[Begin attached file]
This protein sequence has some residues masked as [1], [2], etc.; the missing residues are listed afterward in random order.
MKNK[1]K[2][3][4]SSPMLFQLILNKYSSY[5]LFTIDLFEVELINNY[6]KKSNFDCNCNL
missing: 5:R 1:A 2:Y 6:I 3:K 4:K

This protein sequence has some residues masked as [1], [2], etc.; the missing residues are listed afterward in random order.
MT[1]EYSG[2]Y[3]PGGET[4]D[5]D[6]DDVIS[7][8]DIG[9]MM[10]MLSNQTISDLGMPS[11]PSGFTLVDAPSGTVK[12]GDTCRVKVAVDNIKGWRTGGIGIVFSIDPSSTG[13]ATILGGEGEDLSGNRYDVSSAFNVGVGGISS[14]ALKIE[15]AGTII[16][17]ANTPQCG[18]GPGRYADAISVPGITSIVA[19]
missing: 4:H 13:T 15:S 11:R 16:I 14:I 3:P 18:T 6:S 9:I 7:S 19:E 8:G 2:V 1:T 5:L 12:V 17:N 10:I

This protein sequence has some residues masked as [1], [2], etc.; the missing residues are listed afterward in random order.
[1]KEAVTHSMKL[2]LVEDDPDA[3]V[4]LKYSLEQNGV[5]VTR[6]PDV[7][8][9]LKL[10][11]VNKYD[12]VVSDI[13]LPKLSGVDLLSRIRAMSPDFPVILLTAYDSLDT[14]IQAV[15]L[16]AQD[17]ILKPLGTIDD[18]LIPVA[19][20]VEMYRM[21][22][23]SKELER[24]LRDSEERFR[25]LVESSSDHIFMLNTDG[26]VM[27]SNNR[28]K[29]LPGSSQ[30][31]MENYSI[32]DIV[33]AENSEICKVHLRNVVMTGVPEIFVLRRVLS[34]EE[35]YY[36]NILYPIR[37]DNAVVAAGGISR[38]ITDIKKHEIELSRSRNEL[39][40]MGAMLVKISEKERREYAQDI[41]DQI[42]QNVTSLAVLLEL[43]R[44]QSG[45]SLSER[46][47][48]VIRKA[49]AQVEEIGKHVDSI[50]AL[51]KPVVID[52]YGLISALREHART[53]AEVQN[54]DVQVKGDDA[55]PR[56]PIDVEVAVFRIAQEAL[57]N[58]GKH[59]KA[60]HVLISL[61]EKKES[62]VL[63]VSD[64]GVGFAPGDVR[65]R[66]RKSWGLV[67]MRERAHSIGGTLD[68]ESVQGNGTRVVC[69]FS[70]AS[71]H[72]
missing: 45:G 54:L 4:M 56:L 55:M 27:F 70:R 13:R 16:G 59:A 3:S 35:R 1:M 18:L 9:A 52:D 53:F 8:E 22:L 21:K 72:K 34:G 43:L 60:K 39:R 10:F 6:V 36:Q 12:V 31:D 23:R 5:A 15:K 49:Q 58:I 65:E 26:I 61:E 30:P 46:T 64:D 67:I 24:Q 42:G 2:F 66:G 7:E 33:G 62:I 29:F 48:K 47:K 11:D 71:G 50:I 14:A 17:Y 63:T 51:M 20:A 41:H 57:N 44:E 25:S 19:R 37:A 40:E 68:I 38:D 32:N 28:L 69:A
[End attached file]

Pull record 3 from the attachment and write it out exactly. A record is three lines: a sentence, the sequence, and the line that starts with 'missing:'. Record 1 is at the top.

This protein sequence has some residues masked as [1], [2], etc.; the missing residues are listed afterward in random order.
[1]KEAVTHSMKL[2]LVEDDPDA[3]V[4]LKYSLEQNGV[5]VTR[6]PDV[7][8][9]LKL[10][11]VNKYD[12]VVSDI[13]LPKLSGVDLLSRIRAMSPDFPVILLTAYDSLDT[14]IQAV[15]L[16]AQD[17]ILKPLGTIDD[18]LIPVA[19][20]VEMYRM[21][22][23]SKELER[24]LRDSEERFR[25]LVESSSDHIFMLNTDG[26]VM[27]SNNR[28]K[29]LPGSSQ[30][31]MENYSI[32]DIV[33]AENSEICKVHLRNVVMTGVPEIFVLRRVLS[34]EE[35]YY[36]NILYPIR[37]DNAVVAAGGISR[38]ITDIKKHEIELSRSRNEL[39][40]MGAMLVKISEKERREYAQDI[41]DQI[42]QNVTSLAVLLEL[43]R[44]QSG[45]SLSER[46][47][48]VIRKA[49]AQVEEIGKHVDSI[50]AL[51]KPVVID[52]YGLISALREHART[53]AEVQN[54]DVQVKGDDA[55]PR[56]PIDVEVAVFRIAQEAL[57]N[58]GKH[59]KA[60]HVLISL[61]EKKES[62]VL[63]VSD[64]GVGFAPGDVR[65]R[66]RKSWGLV[67]MRERAHSIGGTLD[68]ESVQGNGTRVVC[69]FS[70]AS[71]H[72]
missing: 45:G 54:L 4:M 56:L 55:M 27:F 70:R 13:R 16:G 59:A 3:S 35:R 1:M 18:L 9:A 52:D 53:F 8:E 22:L 21:K 72:K 34:G 43:L 60:K 39:R 10:F 6:V 36:Q 12:V 31:D 23:R 5:A 15:K 49:Q 58:I 65:E 26:I 61:E 30:P 46:T 64:D 67:I 24:Q 42:G 2:F 66:G 7:E 33:G 62:I 29:F 48:K 47:K 11:D 71:G 50:I 14:A 17:Y 63:T 51:M 20:A 41:H 57:N 44:E 25:S 19:R 37:A 40:E 68:I 38:D 32:N 28:L 69:A